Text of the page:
Economic Action Plan 2014 proposes to create the Canada Apprentice Loan
Access to over $100 million in interest-free loans each year for Red Seal trade apprentices
August 1, 2014
The Government of Canada is introducing the new Canada Apprentice Loan, beginning in January 2015. An expansion of the Canada Student Loans Program, the program offers apprentices registered in Red Seal trades the opportunity to apply for up to $4,000 per period of block-release technical training. Canada Apprentice Loans will be interest free, and no payments will be required until an apprentice completes or terminates their apprenticeship training program. Final implementation details are being developed. At least 26 000 apprentices per year are expected to apply for over $100 million in loans. The estimated net cost of these loans to the Government would be $25.2 million over two years and $15.2 million per year ongoing. Additional information on the initiative, including details regarding the application process, will be made available late this fall.
>> Apprentices in skilled trades do most (80 to 85 per cent) of their learning during on-the-job paid employment. They are also required to participate in technical training for short periods of time ranging from six to eight weeks each year. Apprentices can face significant costs to complete these periods of technical training required by their program, including educational fees, tools and equipment, living expenses and forgone wages. These costs can be particularly acute for apprentices who intend to complete their training after a number of years on the job, while supporting their families.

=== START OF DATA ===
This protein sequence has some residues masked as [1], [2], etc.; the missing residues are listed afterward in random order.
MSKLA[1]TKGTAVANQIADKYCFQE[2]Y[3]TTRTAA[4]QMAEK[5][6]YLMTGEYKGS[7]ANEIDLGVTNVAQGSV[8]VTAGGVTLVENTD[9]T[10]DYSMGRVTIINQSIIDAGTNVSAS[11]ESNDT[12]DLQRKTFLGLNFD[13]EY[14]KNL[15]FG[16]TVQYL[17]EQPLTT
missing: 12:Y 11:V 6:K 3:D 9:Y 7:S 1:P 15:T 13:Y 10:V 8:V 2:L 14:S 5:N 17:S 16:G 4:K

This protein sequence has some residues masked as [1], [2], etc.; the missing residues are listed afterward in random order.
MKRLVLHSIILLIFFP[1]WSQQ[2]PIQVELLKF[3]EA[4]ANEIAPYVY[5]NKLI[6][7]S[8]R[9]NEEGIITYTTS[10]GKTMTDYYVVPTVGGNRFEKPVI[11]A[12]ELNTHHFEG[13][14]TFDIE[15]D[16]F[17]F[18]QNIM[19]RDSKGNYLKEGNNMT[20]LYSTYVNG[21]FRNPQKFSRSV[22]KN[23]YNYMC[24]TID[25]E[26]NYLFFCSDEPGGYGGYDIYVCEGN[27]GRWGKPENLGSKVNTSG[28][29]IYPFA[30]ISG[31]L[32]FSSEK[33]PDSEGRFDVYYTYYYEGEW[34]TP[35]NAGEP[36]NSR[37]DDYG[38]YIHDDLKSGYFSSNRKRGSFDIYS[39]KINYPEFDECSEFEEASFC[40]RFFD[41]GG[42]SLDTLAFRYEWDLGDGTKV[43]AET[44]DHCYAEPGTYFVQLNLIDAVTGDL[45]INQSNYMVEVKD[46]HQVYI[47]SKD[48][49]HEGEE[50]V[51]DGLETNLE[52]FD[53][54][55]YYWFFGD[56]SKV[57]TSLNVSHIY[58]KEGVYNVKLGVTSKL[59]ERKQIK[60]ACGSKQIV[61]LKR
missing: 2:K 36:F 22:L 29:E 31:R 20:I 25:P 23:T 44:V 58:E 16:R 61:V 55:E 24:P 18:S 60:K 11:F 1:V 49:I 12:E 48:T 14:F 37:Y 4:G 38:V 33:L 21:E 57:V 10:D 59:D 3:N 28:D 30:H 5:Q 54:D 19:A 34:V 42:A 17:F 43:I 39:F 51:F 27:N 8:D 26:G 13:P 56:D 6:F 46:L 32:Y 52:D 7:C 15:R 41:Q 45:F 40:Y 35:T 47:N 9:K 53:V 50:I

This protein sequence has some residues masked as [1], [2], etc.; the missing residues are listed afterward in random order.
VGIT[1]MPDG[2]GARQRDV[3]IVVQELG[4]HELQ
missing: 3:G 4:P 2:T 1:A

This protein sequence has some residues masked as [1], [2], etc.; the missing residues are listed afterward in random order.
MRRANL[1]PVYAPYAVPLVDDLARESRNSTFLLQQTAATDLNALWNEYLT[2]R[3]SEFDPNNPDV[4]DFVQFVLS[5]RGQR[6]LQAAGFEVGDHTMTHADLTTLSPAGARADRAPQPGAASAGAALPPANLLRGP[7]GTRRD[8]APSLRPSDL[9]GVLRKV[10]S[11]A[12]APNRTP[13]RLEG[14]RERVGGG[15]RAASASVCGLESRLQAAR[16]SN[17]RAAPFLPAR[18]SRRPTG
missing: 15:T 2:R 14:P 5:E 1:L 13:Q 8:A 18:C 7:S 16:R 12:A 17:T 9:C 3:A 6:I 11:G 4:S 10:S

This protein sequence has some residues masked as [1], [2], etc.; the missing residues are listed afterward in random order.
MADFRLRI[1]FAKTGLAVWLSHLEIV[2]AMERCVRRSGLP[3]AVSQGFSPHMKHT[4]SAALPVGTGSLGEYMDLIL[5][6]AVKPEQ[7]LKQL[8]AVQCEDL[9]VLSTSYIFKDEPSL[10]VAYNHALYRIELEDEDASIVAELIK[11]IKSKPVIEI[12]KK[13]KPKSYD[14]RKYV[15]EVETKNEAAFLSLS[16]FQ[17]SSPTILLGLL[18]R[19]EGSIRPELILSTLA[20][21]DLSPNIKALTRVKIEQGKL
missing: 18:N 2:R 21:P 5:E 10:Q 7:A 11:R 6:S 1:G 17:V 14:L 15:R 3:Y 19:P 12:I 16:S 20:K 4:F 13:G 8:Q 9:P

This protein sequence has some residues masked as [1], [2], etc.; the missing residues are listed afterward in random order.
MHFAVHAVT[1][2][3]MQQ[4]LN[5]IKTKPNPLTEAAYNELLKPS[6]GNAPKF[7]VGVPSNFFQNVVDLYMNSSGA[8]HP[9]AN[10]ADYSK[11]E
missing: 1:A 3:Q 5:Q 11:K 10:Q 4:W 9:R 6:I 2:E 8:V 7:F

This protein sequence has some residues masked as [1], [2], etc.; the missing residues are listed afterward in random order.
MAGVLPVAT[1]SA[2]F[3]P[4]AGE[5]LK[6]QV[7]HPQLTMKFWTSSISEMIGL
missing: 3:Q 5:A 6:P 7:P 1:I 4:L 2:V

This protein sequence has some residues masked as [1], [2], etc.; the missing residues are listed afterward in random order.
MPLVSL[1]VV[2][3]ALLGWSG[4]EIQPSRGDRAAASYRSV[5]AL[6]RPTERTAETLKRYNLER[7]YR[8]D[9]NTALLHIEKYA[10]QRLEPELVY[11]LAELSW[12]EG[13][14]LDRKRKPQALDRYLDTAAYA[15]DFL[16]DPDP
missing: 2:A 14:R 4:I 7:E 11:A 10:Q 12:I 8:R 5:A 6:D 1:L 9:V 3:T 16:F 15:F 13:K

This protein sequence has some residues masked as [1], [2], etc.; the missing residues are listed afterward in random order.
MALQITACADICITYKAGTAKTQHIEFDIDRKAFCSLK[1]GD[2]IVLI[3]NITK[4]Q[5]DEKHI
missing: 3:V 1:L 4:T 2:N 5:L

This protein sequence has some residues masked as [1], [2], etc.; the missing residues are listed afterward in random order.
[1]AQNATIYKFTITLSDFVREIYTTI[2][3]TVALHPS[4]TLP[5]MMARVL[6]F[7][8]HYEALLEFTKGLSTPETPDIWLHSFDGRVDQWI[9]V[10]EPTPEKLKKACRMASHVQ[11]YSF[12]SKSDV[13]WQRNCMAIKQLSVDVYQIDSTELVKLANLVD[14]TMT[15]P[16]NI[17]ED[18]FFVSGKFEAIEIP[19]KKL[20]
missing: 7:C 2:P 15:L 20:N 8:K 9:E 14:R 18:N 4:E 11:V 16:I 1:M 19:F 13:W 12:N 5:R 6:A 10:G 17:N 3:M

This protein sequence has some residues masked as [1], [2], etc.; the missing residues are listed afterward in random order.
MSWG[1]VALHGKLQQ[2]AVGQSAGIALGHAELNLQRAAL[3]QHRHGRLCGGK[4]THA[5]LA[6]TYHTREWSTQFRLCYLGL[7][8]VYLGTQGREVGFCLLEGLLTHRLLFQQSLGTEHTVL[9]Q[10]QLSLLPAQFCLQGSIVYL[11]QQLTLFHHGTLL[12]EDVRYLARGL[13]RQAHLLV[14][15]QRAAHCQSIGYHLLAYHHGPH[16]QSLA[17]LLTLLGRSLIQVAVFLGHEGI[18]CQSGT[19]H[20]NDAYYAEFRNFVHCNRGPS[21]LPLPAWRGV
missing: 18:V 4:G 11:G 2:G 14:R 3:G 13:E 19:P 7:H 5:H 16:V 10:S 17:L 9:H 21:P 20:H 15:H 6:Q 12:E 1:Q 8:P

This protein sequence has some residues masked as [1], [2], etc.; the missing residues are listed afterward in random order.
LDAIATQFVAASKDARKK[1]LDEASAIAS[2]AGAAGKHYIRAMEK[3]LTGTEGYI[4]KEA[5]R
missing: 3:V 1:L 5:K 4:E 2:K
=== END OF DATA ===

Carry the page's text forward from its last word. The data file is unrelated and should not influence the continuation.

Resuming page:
>> The Interprovincial Standards Red Seal Program was established to provide greater mobility for skilled workers across Canada. The Red Seal program allows qualified tradespeople to practice their trade anywhere in Canada where the trade is designated without having to write further examinations. To date, 55 trades are included in the Red Seal program, accounting for almost 90 per cent of all apprentices and more than 80 per cent of the total trades workforce in Canada.
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